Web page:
9 Endangered Species Chocolate Bars, Ranked Worst To Best

There is no shortage of chocolate brands to choose from. Not only is the selection at the grocery store seemingly never-ending, but there are all the more purveyors to shop from online. In essence, you can have your favorite type of chocolate delivered straight to your door with the click of a button. 

One popular brand on the sweets scene that is available for shipping is Endangered Species Chocolate. A central part of the company's mission is donating 10% of its net profits to environmental and wildlife conservation partners and helping educate consumers about different at-risk species, like grizzly bears, bald eagles, and chimpanzees, on each product label. Not only are its chocolates made with ingredients that are Fair Trade certified, including sugar and vanilla, but many are also organic and/or vegan. 

The brand currently sells over 25 different chocolate bars as well as a range of other cocoa novelty items, like its mini truffle bars and dippable chocolate sticks. But, in an effort to only consume the tastiest chocolate out there, we have to ask: Which of the Endangered Species Chocolate bars are worth buying? I sampled some of its most popular products to see for myself and ranked them on factors including overall taste and consistency as well as how well the candy reflected the flavor description on the label.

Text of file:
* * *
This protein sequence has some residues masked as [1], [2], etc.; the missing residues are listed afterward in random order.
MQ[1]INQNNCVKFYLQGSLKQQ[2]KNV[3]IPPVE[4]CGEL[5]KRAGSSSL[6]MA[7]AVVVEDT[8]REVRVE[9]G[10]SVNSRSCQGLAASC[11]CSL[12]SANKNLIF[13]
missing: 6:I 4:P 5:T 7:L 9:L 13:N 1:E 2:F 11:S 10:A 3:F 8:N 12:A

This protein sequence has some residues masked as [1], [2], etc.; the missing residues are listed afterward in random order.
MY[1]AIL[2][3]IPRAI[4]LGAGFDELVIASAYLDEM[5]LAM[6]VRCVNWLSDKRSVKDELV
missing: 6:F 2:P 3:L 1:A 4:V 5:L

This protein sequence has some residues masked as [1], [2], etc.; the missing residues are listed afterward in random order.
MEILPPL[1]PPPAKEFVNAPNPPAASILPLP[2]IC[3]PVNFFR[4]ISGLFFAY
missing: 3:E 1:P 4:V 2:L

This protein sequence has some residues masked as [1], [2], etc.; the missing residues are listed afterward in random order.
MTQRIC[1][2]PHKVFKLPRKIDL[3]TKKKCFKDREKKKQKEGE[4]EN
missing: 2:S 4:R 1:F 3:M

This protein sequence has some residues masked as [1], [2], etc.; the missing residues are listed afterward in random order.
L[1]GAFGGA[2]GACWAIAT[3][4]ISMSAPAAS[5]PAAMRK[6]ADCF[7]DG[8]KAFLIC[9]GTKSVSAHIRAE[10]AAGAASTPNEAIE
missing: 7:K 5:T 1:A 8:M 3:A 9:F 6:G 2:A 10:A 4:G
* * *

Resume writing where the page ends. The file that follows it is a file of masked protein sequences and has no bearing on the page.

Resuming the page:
Some recommendations are based on firsthand impressions of promotional materials and products provided by the manufacturer.

9. Smooth dark chocolate bar

There always has to be a plain Jane in the pack, and this one ended up being Endangered Species Chocolate's smooth dark chocolate bar. It is made from 72% cocoa, like many of the other bars on this list. But while Endangered Species Chocolate was experimenting with more interesting additions for its other bars, it left this one alone. There are no frills, no fluff, and unfortunately, no flavor. You won't find any exciting fillings to help distract from the richness of the chocolate, which makes it a bar that I could feasibly take a single bite of, then leave the rest for another time. While this could work well for someone wanting a small square of dark chocolate to close out their meal, it's not really a bar I would go after if I were craving something sweet. 

The one thing that this bar has going for it is that it really is smooth. Unfortunately, a lot of other dark chocolate bars (we won't name names) have a gritty texture that rubs the back of your molars. But this one had a really solid, complete, and utterly smooth bite. It really lives up to the expectations it set on the label, so I have to give credit where credit is due. 

8. Milk chocolate mini truffle bars